Following is one of the Biographies and Stories which where gathered by Charles Sumner McKamy in the 1950s for publication in a Crawford County History Book. Unfortunately he passed away before the book was published.

A large group of Steel descendants reside in Crawford County, the majority of whom trace their descent to William N. Steel and his wife Mary A. McMullen Steel, daughter of Neal and Sarah McMullen. They were married in Philadelphia on November 6, 1817, where both were born: William N., September 5, 1793, and Mary A., July 31, 1794. They resided in Philadelphia for about ten years after their marriage, after which they removed to Terre Haute, Indiana. After living there about six years, they removed to Crawford County, Illinois where both died and were buried, William in 1856 and Mary in 1864. They reared a large family of children as follows:

Note to Mr. McKamy: Mrs. Dorothy Crebs is descended from Joseph Henry and wife E.J. Otey. Dr. Edward Steel, Homer Steel (Ralph), Mary Trimble, (John Jr. Trimble), Jane Simpson, Blanche Howe are descended from Edward and Mahala Knight Steel.

William N. Steel was the great great grandson of the immigrant ancestor James Steel and his wife, Martha Hammon, whom he had married July 15, 1697 in he Lewes & Chichester Monthly Meeting at Arundel, Sussex, England. James Steel, a member of the Society of Friends, was born in Chichester, Sussex, England, probably in 1673, the son of Henry and Sarah Hale Steel, whose names appeared on James and Martha's certificate of removal from the Lewes & Chichester Monthly Meeting to the Philadelphia Monthly Meeting, dated May 6, 1702. Two children accompanied their parents to Philadelphia, a third having died in England. Nine other children were born to them in America.

Sarah Hale, wife of Henry Steel, was the daughter of Timothy and Jane Hale. Timothy was baptized 10/24/1602, being the son of Thomas and Elizabeth Hale.

Martha Hammon, wife of James Steel, was the daughter of John H. Hammon and his wife, Jane, who were married prior to 1669. All of the births of their seven children were recorded in the Lewes & Chichester Monthly Meeting, Sussex, England, subsequent to that date.

James Steel was a friend of William Penn, who no doubt exerted a great influence upon his life. James was an agent of one of William Penn's Proprietors in Pennsylvania, one James Logan. He later was Receiver General of Land Grants of the Province of Pennsylvania under James Logan, also a member of the Pennsylvania Assembly for three terms and Associate Justice of the Supreme Court representing the three Lower Counties. The three Lower Counties comprise what is today the entire State of Delaware. He amassed a large fortune in real estate as evidenced by the legacies in his will, probated in Philadelphia in 1742.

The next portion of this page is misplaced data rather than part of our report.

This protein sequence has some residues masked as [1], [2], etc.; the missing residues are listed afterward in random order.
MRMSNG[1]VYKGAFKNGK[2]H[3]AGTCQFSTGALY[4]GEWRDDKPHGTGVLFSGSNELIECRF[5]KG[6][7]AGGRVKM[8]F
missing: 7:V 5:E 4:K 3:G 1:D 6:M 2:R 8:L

The Steels of Crawford County descend from James and Martha Hammon Steel through their son, Robert Steel, who married Elizabeth Hunter, daughter of Cpt. John and Margaret Albin Hunter, at Christ's Church, Philadelphia, in 1722.

Capt. John Hunter, a descendant of a distinguished family in the north of England, fought in the Battle of Boyne, 1690, with his friend, Anthony Wayne, grandfather of Mad Anthony Wayne. He arrived in America with his wife and several of their ten children in 1711.

Robert and Elizabeth Hunter Steel were the parents of four sons, one of whom was James, who married Martha Canby, granddaughter of the famous Quaker, Thomas Canby, who came to America on the ship "Vine" in 1684. By his first wife, Sarah Jarvis, he had a son, Thomas Jr., who, with his wife Sarah Preston, daughter of William and Jane Preston of Old Huddersfield, England, became the parents of Martha Canby, who married James Steel.

James and Martha Canby Steel were the parents of James, Jr., who married Eleanor S. Roberts in Philadelphia in 1793, and they were the parents of William N. Steel, the ancestor of The Steels of Crawford County, Illinois.

Chester Steel, a successful farmer and stockman of Robinson (Co.?) was a direct descendant of the foregoing Steel Family, being a son of William Canby and Adaline Trimble Steel. Adaline Trimble Steel was the daughter of Judge James Baird Trimble of Trimble, Illinois, and his first wife, Louisa Markley, who was the granddaughter of Capt. Thomas Gill of the Revolutionary War, and his wife, Hannah Cresswell Gill. The Gills came to Crawford County in 1814 from North Carolina via Mt. Sterling, Ky., where they had resided for several years.